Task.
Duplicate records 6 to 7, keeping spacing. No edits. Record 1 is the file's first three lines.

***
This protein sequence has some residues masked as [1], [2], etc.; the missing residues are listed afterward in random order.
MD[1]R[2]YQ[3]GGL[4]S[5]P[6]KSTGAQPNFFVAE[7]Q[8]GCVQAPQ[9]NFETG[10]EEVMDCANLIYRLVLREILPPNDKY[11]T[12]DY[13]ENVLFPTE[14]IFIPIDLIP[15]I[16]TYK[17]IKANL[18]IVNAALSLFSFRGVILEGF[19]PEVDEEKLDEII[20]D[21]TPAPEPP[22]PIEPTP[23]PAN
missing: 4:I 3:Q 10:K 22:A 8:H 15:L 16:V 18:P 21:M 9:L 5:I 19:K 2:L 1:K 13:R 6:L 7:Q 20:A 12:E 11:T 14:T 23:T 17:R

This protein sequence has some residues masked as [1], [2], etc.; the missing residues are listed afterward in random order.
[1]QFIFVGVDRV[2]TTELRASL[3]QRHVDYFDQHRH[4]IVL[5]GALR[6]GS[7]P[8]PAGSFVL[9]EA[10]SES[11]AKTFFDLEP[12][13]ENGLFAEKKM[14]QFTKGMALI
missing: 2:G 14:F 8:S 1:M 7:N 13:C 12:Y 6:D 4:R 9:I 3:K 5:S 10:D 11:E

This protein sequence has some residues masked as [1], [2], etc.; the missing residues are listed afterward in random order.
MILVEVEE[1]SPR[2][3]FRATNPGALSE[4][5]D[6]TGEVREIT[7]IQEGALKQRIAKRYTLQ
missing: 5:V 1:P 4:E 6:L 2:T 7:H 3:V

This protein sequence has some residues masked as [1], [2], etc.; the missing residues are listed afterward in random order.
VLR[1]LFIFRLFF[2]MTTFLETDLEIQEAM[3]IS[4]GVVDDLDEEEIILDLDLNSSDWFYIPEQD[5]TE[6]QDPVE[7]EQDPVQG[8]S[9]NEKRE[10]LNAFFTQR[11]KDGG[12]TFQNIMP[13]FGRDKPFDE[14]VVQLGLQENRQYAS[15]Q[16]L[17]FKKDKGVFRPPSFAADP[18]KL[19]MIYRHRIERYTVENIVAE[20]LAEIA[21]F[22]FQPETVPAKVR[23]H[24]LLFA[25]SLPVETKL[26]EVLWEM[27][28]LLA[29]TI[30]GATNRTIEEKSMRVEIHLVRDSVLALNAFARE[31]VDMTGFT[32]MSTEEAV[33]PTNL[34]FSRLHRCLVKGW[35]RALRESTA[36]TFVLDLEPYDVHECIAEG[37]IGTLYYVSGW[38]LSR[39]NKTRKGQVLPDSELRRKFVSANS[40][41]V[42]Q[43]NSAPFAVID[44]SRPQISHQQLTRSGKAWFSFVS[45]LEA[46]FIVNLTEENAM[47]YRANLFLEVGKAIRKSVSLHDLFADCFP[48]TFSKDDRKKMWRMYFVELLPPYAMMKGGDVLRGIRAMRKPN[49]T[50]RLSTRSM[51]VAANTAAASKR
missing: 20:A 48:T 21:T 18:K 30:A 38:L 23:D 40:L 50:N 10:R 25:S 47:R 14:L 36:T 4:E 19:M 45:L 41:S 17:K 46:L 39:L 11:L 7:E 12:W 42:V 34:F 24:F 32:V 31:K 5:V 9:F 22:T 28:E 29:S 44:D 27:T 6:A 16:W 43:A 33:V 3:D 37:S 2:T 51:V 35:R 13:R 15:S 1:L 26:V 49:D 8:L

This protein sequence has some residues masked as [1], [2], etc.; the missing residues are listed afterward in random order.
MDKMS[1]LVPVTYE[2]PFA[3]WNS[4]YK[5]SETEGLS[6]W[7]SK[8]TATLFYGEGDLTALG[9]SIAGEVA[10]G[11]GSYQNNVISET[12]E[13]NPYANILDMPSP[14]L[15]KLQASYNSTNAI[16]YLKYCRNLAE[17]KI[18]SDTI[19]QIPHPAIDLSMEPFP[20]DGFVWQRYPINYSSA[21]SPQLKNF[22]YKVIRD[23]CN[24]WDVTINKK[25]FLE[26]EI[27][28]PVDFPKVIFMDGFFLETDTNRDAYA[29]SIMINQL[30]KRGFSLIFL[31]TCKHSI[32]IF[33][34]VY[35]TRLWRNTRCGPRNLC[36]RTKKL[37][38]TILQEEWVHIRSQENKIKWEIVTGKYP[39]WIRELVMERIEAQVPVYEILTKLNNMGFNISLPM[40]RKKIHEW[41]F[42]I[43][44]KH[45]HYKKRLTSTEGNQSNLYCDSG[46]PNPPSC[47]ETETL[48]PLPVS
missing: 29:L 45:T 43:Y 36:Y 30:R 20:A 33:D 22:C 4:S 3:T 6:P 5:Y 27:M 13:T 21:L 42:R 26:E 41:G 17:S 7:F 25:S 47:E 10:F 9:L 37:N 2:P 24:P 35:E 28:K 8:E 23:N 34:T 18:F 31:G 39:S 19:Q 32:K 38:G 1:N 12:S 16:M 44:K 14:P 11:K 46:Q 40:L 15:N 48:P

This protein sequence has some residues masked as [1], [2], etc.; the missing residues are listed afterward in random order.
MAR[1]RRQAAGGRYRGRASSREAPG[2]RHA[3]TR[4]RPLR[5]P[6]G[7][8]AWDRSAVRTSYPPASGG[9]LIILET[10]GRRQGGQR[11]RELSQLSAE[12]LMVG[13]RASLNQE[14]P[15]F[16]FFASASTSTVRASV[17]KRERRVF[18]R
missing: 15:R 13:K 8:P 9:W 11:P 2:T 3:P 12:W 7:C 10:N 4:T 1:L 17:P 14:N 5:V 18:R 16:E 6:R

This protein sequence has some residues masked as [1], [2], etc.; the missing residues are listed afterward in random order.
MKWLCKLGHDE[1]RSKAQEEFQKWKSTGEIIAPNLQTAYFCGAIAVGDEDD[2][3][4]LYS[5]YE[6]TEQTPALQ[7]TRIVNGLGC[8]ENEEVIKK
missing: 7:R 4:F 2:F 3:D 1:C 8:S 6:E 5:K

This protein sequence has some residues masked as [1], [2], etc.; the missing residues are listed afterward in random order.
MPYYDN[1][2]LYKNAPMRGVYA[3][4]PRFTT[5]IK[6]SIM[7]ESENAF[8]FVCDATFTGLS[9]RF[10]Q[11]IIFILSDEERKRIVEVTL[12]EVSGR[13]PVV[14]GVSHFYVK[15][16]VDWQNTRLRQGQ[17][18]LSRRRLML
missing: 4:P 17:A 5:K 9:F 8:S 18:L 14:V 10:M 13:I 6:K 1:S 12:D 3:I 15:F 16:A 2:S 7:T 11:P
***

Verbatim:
This protein sequence has some residues masked as [1], [2], etc.; the missing residues are listed afterward in random order.
MAR[1]RRQAAGGRYRGRASSREAPG[2]RHA[3]TR[4]RPLR[5]P[6]G[7][8]AWDRSAVRTSYPPASGG[9]LIILET[10]GRRQGGQR[11]RELSQLSAE[12]LMVG[13]RASLNQE[14]P[15]F[16]FFASASTSTVRASV[17]KRERRVF[18]R
missing: 15:R 13:K 8:P 9:W 11:P 2:T 3:P 12:W 7:C 10:N 4:T 1:L 17:P 14:N 5:V 18:R 16:E 6:R

This protein sequence has some residues masked as [1], [2], etc.; the missing residues are listed afterward in random order.
MKWLCKLGHDE[1]RSKAQEEFQKWKSTGEIIAPNLQTAYFCGAIAVGDEDD[2][3][4]LYS[5]YE[6]TEQTPALQ[7]TRIVNGLGC[8]ENEEVIKK
missing: 7:R 4:F 2:F 3:D 1:C 8:S 6:E 5:K